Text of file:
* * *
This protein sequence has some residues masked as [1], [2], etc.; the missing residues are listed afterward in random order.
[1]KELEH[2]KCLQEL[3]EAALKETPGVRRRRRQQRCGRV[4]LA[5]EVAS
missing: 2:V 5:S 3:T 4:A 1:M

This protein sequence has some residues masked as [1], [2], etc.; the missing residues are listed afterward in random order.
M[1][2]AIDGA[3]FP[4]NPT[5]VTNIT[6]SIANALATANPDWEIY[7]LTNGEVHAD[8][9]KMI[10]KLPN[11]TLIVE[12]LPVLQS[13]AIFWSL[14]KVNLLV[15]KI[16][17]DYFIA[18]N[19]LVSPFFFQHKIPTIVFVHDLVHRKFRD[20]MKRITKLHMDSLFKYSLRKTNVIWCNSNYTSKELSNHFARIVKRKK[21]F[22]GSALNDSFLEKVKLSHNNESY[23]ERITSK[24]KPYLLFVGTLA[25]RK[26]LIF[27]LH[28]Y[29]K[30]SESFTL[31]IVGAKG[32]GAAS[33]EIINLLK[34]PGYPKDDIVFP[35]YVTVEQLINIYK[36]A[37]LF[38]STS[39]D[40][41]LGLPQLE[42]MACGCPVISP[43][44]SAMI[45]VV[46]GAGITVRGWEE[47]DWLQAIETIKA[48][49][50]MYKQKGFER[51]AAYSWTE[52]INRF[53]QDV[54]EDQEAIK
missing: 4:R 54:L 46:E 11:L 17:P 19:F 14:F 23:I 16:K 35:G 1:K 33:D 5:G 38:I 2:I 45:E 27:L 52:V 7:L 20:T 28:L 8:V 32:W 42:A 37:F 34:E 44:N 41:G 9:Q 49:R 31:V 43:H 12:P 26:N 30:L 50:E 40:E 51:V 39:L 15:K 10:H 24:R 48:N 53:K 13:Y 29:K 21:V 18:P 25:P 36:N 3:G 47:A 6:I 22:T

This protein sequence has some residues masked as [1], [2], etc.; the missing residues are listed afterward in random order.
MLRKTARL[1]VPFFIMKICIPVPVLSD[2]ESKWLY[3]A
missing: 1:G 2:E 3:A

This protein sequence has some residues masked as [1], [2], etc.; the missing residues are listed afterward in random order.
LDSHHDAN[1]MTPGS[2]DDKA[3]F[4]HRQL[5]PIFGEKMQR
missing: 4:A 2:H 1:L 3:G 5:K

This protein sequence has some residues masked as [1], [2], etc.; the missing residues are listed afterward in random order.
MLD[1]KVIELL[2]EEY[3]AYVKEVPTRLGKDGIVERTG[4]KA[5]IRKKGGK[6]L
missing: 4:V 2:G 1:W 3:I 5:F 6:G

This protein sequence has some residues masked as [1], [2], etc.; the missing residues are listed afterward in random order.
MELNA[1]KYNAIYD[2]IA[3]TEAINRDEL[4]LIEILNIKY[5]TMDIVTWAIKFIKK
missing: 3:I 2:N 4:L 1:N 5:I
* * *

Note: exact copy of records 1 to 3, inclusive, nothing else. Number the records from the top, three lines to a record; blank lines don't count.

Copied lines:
This protein sequence has some residues masked as [1], [2], etc.; the missing residues are listed afterward in random order.
[1]KELEH[2]KCLQEL[3]EAALKETPGVRRRRRQQRCGRV[4]LA[5]EVAS
missing: 2:V 5:S 3:T 4:A 1:M

This protein sequence has some residues masked as [1], [2], etc.; the missing residues are listed afterward in random order.
M[1][2]AIDGA[3]FP[4]NPT[5]VTNIT[6]SIANALATANPDWEIY[7]LTNGEVHAD[8][9]KMI[10]KLPN[11]TLIVE[12]LPVLQS[13]AIFWSL[14]KVNLLV[15]KI[16][17]DYFIA[18]N[19]LVSPFFFQHKIPTIVFVHDLVHRKFRD[20]MKRITKLHMDSLFKYSLRKTNVIWCNSNYTSKELSNHFARIVKRKK[21]F[22]GSALNDSFLEKVKLSHNNESY[23]ERITSK[24]KPYLLFVGTLA[25]RK[26]LIF[27]LH[28]Y[29]K[30]SESFTL[31]IVGAKG[32]GAAS[33]EIINLLK[34]PGYPKDDIVFP[35]YVTVEQLINIYK[36]A[37]LF[38]STS[39]D[40][41]LGLPQLE[42]MACGCPVISP[43][44]SAMI[45]VV[46]GAGITVRGWEE[47]DWLQAIETIKA[48][49][50]MYKQKGFER[51]AAYSWTE[52]INRF[53]QDV[54]EDQEAIK
missing: 4:R 54:L 46:E 11:L 17:P 19:F 14:F 23:I 16:K 35:G 1:K 33:D 5:G 38:I 2:I 45:E 27:L 52:V 7:L 20:T 28:L 8:V 32:W 42:A 37:F 34:E 44:N 41:G 9:Q 49:R 31:V 43:H 12:P 26:N 30:L 50:E 40:E 51:V 39:L 15:K 10:H 24:R 48:N 53:K 13:Y 29:K 21:V 18:P 25:P 36:N 3:G 47:A 6:I 22:T

This protein sequence has some residues masked as [1], [2], etc.; the missing residues are listed afterward in random order.
MLRKTARL[1]VPFFIMKICIPVPVLSD[2]ESKWLY[3]A
missing: 1:G 2:E 3:A